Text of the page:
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5. Report by guardian.-Where a guardian made report to the
6. School directors.-A township treasurer, by consent and direction
BURDEN OF proof.
1. Promissory note.-Under a plea that the note in suit was indorsed
2. Recitals in municipal bonds.-The recitals of officers invested with
3. Setting aside tax sale.-In a proceeding to set aside a tax sale and
5. Conversations between husband and wife.--Conversations between
6. Fraud.-Evidence that a conveyance of land and the execution of
7. General reputation to prove title.-Testimony of a witness that he
one Dr. L. owned the land in dispute, is inadmissible to prove title to the land. Munford v. Miller, 62
8. Heirs competent, when.-In a proceding by an administrator to establish a personal claim against his intestate's estate, the heirs of the intestate are not incompetent as witnesses. Estate of Douglass v. Fullerton, 102
9. Husband and wife.-A husband is a competent witness in behalf of the administrator of his deceased wife, in proceedings relating to her separate property. Ledford, et al. v. Weber, 87
10. Poverty of plaintiff in actions for injuries.-Evidence of means support and early struggles with poverty is not admissible for the plaintiff in actions for damages occasioned by the negligence of the defendant. City of LaSalle v. Thorndike, 282
11. Proceedings in county court.-The judgment of the county court had in proceedings for judgment for delinquent taxes, offered in evidence by the complainants, does not find that any of the illegal items complained of were included in the city tax, and such judgment appears to have been entered without objection by complainants. Objections to such tax, made by others, cannot avail the complainants as proof of the averments in their bill. Gage v. Busse et al., GENERALLY.
12. Justice's docket-Interlineations.-The docket of a justice of the peace is not within the rule applicable to private writings between individuals which requires explanation of erasures and interlineations. Thatcher v. Maack,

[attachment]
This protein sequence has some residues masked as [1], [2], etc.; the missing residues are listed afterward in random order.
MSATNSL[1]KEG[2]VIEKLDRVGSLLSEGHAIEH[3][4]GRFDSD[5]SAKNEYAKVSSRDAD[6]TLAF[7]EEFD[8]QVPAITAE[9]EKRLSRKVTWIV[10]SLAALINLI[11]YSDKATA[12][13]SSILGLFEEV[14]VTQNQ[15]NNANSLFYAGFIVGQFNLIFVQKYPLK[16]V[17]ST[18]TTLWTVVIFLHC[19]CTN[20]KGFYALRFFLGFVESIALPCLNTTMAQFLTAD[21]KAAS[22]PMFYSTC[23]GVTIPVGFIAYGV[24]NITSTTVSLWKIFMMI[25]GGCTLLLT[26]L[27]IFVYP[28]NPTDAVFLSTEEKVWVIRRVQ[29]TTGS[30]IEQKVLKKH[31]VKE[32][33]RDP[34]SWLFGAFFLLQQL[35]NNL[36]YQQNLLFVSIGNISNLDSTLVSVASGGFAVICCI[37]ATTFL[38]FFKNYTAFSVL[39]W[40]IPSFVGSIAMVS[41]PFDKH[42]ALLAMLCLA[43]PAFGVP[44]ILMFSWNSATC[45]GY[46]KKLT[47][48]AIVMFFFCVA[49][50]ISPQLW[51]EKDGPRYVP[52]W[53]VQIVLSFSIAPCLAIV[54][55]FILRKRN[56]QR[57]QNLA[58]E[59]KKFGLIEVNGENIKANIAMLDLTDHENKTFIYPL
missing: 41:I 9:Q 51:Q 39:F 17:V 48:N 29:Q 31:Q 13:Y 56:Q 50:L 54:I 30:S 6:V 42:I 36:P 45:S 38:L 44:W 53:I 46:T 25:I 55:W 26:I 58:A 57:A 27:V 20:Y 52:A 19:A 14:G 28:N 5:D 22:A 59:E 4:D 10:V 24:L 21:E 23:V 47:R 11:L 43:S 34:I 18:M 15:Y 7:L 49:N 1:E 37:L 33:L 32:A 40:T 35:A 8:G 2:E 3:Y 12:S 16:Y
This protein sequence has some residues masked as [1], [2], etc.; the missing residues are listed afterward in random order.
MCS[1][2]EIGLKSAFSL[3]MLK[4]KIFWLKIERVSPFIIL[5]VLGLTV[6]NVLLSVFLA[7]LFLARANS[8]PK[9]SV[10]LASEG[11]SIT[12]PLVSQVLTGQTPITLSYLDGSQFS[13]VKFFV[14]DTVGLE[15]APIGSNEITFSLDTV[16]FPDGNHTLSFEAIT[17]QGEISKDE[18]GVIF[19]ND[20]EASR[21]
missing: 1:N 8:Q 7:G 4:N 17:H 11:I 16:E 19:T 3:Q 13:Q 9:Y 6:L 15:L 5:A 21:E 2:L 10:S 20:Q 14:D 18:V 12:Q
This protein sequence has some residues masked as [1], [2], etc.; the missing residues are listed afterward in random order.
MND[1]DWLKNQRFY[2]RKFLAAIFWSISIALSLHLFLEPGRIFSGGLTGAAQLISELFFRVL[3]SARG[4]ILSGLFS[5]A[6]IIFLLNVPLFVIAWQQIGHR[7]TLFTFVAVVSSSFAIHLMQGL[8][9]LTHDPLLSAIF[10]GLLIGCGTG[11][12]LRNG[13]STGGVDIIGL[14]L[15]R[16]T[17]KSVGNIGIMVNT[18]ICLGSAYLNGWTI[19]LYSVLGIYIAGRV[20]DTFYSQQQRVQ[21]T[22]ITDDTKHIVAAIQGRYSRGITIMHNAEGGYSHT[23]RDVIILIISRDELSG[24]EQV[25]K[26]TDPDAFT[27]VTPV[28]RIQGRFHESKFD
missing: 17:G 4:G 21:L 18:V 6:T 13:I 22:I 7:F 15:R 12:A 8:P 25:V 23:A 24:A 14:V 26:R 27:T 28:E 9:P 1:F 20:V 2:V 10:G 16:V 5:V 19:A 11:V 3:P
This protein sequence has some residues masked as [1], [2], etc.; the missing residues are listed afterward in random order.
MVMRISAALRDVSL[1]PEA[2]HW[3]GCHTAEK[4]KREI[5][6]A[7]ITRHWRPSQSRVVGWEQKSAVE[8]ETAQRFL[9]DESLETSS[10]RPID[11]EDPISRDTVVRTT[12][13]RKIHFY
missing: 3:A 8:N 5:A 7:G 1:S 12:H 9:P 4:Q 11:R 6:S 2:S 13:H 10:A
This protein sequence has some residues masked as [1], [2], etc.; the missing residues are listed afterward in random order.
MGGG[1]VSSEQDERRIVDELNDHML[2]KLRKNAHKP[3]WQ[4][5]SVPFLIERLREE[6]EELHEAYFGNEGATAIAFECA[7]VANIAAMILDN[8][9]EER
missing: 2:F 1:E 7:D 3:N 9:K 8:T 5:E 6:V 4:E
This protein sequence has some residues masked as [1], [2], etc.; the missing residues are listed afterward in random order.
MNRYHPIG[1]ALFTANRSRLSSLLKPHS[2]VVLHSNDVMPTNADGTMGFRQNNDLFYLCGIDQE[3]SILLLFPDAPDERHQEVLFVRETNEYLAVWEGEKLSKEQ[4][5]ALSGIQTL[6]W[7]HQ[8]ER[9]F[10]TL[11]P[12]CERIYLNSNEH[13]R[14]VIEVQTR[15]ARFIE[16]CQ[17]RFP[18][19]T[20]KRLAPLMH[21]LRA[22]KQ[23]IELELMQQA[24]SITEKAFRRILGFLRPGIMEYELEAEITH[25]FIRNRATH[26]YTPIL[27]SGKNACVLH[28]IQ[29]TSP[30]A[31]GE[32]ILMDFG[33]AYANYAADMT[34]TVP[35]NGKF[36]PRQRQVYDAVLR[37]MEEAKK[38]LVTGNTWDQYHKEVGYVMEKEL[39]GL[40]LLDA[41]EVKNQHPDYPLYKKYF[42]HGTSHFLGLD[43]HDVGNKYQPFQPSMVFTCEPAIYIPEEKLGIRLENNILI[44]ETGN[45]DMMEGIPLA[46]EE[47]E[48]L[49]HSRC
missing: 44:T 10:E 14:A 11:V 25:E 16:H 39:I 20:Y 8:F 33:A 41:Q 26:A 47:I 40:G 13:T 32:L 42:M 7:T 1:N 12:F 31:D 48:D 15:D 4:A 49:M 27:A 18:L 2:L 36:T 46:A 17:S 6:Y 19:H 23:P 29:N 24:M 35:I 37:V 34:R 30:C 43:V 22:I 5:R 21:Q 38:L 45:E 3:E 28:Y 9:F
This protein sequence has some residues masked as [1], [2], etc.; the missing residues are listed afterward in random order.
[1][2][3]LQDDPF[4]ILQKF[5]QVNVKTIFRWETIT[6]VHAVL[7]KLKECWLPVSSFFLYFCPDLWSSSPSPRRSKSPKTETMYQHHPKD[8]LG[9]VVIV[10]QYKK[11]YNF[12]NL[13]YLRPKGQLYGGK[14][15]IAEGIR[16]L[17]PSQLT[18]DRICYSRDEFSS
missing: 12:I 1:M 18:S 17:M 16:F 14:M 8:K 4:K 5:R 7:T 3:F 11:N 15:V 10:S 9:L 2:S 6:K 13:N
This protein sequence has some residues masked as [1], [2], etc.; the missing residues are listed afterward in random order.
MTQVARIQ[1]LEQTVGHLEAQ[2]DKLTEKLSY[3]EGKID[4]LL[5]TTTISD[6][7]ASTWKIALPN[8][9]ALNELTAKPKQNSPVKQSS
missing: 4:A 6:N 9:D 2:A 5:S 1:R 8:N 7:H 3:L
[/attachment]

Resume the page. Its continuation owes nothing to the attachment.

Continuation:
13. Statement of facts in opinion of Supreme Court.-A statement of facts in an opinion of the Supreme Court made in another case, between other parties, though relating to the same levy, cannot be used by complainants in support of the averments of their bill. Gage v. Busse et al. 433
14. Not to impeach judgment.—Where the record affirmatively shows that the court has jurisdiction of the person and subject-matter, and the judgment is not the result of fraud, oral testimony cannot be admitted to impeach the judgment. Koren v. Roemheld,
15. To falsify record.-Parol evidence is not admissible to falsify a record by showing that an alteration whereby the record is made correct, was improperly made. Thatcher v. Maack, SECONDARY.
16. Justice's record.-Justices of the peace are required by law to keep a record of their proceedings and judgments, and such judgments cannot be proved by secondary evidence without first showing the loss or destruction of the record. Comisky v. Breen, 369
17. Objection to.-Objections to evidence on the ground that it is secondary, should specifically state the ground of the objection, so that the opposite party may have an opportunity of removing it. A mere general objection is not sufficient. Board of Education v. Taft,
18. What is not.-There is no provision of the statute making the
19. Malicious prosecution.—In such actions the plaintiff must show